Because the maximum packagable size of lambda genome is 53 kb, small DNA fragments can be introduced without removal of the nonessential (stuffer) fragment. These vectors are therefore called insertion vectors. Cloning of foreign DNA in these vectors exploits the insertional inactivation of the biological function, which differentiates recombinants from nonrecombinants. Insertion vectors are particularly useful in cloning of small DNA fragments such as cDNA.
AgtlO and Agtll are examples of this type of vector. In recent years a multitude of lambda vectors have been constructed. Many innovative approaches have been used to introduce desired properties into the vectors. The following section deals with the strategies adopted for the construction of some of the commonly used vectors and their salient features, utilities, and limitations.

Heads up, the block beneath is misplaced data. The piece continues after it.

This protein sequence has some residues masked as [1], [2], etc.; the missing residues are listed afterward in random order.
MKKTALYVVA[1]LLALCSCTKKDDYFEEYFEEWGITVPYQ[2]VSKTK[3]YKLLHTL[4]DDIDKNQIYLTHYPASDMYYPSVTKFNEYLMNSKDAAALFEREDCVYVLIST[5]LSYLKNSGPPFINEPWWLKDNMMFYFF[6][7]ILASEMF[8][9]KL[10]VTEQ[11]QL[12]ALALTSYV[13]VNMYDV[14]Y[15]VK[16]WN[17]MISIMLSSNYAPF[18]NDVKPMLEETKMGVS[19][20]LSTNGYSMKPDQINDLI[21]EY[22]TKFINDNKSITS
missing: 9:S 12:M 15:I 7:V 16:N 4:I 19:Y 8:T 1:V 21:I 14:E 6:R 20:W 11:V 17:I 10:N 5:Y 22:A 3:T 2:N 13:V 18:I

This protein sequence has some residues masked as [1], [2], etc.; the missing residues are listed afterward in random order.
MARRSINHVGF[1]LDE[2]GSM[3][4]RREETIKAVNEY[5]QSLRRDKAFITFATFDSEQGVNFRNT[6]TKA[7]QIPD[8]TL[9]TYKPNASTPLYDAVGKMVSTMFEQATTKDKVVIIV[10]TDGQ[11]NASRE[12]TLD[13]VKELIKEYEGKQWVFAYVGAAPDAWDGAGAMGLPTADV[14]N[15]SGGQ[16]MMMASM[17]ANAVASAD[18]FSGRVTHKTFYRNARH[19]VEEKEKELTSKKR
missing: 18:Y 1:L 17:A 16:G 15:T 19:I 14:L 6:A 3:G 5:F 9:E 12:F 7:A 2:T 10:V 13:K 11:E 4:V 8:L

8.3 Storage of Lambda Stocks
Most of the lambda strains are stable for several years when stored at 4°C in SM buffer containing 0.3% freshly distilled chloroform (94). The master stocks of bacteriophage lambda are kept in 0.7% (vol/vol) dimethyl sulfoxide at -70°C for long-term storage. Klinman and Cohen have developed a method for storage of a phage library at -70°C by using top agar containing 30% glycerol.
In my work I determined investigations in Molecular cloning, familiarized with vectors for molecular cloning, summarized the received information and made consequences of scientists researches, defined the main tasks of molecular cloning, and made such conclusions: